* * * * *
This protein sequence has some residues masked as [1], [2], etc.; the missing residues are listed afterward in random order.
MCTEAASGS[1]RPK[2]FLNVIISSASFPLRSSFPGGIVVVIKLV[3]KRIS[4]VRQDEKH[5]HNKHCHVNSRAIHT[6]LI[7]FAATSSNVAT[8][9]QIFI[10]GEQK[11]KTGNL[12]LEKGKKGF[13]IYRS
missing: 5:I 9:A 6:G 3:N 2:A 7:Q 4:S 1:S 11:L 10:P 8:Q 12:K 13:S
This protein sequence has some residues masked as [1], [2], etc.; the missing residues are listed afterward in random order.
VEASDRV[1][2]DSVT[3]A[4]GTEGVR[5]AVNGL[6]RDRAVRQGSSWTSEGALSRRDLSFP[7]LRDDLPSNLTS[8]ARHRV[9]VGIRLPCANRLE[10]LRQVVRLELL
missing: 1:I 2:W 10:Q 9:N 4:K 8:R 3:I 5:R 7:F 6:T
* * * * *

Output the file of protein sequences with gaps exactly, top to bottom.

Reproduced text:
This protein sequence has some residues masked as [1], [2], etc.; the missing residues are listed afterward in random order.
MCTEAASGS[1]RPK[2]FLNVIISSASFPLRSSFPGGIVVVIKLV[3]KRIS[4]VRQDEKH[5]HNKHCHVNSRAIHT[6]LI[7]FAATSSNVAT[8][9]QIFI[10]GEQK[11]KTGNL[12]LEKGKKGF[13]IYRS
missing: 5:I 9:A 6:G 3:N 2:A 7:Q 4:S 1:S 11:L 10:P 8:Q 12:K 13:S
This protein sequence has some residues masked as [1], [2], etc.; the missing residues are listed afterward in random order.
VEASDRV[1][2]DSVT[3]A[4]GTEGVR[5]AVNGL[6]RDRAVRQGSSWTSEGALSRRDLSFP[7]LRDDLPSNLTS[8]ARHRV[9]VGIRLPCANRLE[10]LRQVVRLELL
missing: 1:I 2:W 10:Q 9:N 4:K 8:R 3:I 5:R 7:F 6:T